US researcher conducting study on traditional Warrau canoes in Region One

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Some canoes at Imbotero, Region One [Robert Holtzman photos]

By: Amar Persaud

Underscoring the importance of documenting aged-old traditions before they fade, an international ethnographic researcher is currently in Region One (Barima-Waini) where he is conducting a study on the use of canoes among the Warrau indigenous groups in Imbotero and Warapoka.

Robert Holtzman is the first researcher stationed at the Imbotero Research Centre (IRC) – which falls under the control of the Guyana Marine Conservation Society (GMCS).

Holtzman arrived in Guyana on April 9 and is currently stationed at Imbotero after which he will travel to Warapoka to conduct his research which will cover some 16 weeks.

“As globalisation affects all indigenous people in Guyana and elsewhere, it is important to record traditions as they are now practiced. Although traditional dugout canoes are common now, there is clearly a shift under way toward the use of outbound engines…and it is possible that dugouts could fade away in the not-too-distant future,” the researcher explained during an interview with INews.

“Now is the only time to record the traditions of canoe use as they are currently practiced. When maritime scholars and Warrau people 100 years from now wonder about the Warrau’s maritime practices of the early 21st century, this research will provide some answers,” Holtzman added.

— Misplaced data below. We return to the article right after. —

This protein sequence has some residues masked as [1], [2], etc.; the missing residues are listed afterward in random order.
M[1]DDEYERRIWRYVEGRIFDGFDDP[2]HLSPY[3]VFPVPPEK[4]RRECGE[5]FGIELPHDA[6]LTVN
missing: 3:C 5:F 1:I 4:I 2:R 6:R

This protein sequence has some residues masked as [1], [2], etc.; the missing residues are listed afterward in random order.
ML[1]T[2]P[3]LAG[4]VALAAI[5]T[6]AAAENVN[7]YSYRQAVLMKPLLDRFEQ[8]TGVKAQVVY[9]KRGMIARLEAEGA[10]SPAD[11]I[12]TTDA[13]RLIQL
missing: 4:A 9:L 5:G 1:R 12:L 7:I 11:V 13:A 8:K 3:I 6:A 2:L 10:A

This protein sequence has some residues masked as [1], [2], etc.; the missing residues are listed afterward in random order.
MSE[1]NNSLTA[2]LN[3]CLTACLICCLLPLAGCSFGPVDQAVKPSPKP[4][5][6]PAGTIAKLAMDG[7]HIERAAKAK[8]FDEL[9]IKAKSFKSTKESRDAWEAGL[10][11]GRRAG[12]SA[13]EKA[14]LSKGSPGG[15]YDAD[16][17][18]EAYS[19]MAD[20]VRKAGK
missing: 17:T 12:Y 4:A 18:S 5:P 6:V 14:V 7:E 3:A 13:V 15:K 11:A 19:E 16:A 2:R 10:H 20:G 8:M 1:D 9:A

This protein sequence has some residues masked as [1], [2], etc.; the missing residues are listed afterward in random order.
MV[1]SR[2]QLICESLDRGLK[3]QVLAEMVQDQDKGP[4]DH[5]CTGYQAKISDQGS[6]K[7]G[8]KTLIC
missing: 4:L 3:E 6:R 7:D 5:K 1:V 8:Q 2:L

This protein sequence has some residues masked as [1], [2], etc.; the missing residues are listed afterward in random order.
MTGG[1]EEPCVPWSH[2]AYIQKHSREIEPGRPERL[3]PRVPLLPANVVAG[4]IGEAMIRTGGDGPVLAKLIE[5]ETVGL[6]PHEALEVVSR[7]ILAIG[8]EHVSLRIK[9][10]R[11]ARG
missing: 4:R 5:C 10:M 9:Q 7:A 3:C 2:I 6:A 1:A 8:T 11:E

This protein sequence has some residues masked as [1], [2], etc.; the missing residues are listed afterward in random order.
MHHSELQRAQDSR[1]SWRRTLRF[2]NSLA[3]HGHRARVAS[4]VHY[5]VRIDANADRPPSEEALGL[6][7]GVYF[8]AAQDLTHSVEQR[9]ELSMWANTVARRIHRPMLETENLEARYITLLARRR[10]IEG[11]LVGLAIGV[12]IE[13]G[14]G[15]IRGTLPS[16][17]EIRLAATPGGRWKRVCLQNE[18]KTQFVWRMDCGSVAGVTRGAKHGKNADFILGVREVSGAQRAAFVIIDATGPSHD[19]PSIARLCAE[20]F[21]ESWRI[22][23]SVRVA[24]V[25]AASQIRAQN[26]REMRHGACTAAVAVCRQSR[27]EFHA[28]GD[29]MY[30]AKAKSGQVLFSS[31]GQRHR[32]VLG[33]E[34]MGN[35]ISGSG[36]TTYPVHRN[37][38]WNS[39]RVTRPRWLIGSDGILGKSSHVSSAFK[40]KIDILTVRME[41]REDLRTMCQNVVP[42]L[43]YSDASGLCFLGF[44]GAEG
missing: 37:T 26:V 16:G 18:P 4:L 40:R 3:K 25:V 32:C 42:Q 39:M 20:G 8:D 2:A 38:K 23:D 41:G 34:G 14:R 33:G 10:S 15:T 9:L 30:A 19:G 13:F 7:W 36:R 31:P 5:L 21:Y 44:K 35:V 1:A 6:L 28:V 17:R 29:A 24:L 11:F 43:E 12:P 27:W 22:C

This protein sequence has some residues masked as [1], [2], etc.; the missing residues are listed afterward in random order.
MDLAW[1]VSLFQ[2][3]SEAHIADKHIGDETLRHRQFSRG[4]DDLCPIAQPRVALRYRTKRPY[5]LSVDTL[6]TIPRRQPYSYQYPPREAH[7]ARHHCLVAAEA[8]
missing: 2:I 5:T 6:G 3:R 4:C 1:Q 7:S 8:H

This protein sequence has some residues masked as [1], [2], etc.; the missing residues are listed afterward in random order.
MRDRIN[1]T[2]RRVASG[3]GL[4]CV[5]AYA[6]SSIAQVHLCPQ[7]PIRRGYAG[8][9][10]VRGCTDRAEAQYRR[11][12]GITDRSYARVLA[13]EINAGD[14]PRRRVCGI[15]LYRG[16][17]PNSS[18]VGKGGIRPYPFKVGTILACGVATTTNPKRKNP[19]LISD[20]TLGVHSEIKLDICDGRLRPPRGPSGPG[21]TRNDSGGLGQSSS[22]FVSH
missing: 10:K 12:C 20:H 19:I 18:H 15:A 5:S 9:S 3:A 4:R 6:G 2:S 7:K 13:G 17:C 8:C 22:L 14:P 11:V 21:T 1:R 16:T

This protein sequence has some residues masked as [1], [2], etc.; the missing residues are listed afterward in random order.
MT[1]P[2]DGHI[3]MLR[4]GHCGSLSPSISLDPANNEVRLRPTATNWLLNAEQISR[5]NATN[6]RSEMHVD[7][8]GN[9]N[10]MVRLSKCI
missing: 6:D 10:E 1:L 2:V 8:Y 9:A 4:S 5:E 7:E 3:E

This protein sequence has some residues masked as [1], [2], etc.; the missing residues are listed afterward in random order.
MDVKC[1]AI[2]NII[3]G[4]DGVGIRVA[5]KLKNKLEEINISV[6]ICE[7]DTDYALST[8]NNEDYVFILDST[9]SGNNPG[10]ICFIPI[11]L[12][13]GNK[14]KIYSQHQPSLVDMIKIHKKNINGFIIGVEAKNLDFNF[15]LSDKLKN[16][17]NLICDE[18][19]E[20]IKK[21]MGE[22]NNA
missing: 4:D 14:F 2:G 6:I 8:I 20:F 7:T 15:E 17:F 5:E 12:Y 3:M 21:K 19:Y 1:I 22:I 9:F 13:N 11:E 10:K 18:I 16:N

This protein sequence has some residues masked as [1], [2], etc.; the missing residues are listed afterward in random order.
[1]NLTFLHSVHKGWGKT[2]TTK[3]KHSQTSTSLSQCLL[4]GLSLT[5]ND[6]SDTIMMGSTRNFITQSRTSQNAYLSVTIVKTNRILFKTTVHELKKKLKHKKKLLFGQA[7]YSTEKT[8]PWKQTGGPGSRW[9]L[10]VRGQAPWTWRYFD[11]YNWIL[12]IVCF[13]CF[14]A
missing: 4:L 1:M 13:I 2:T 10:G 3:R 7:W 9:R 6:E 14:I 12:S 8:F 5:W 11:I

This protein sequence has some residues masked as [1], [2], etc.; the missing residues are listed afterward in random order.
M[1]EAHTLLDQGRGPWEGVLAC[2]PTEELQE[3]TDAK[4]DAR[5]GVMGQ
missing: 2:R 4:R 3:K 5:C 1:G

According to the ethnographic researcher, canoes play a critical role in the lives of the Warrau people currently residing in the interior regions of Guyana.

“The watery environment of Imbotero makes boats an essential aspect of the economy and the culture. I’m observing how traditional dugout canoes (and more modern alternatives) enable people to negotiate their environment, and how the environment has shaped the culture and the boats they use,” he noted.

The Warrau community of Imbotero is located on the border with Venezuela and considered the gateway to the Barima Mora Passage Area (BMPA) which is home to number of endangered species and more.

“I’ve observed many traditional activities being pursued in traditional canoes, such as fishing, crab-catching, and accessing nearby farms, all with slight modifications that reflect access to new materials and markets. Traditions are not fixed entities — they are constantly evolving to suit changing circumstances,” Holtzman expressed.

The researcher also explained that during his time here, he plans to provide advice on the community’s efforts to establish itself as a location for research tourism.

Robert Holtzman enjoying a Guyanese breakfast at the IRC

According to him, it is a ‘great privilege’ in being the first researcher at the IRC.

“I’m honoured to be the first researcher in residence at the Imbotero Research Centre and I’m grateful to Annette Arjoon of the Guyana Marine Conservation Society for making it possible,” he noted.

Though his area of study is ethnography, Holtzman believes the IRC is better suited for biodiversity research.

“I believe the Research Centre’s main target audience is biological researchers, not ethnographers like myself. It is wonderfully situated for all kinds of biological and environment studies of the rich surrounding area including Shell Beach and the Mora Passage mangrove complex,” he posited.

Holtzman is also a retired editor, publisher, and author. He has a Master’s Degrees in Marine Affairs from the University of Rhode Island, USA and Maritime Archaeology from the University of Southampton, UK. He is currently a PhD candidate in archaeology at the University of Southampton.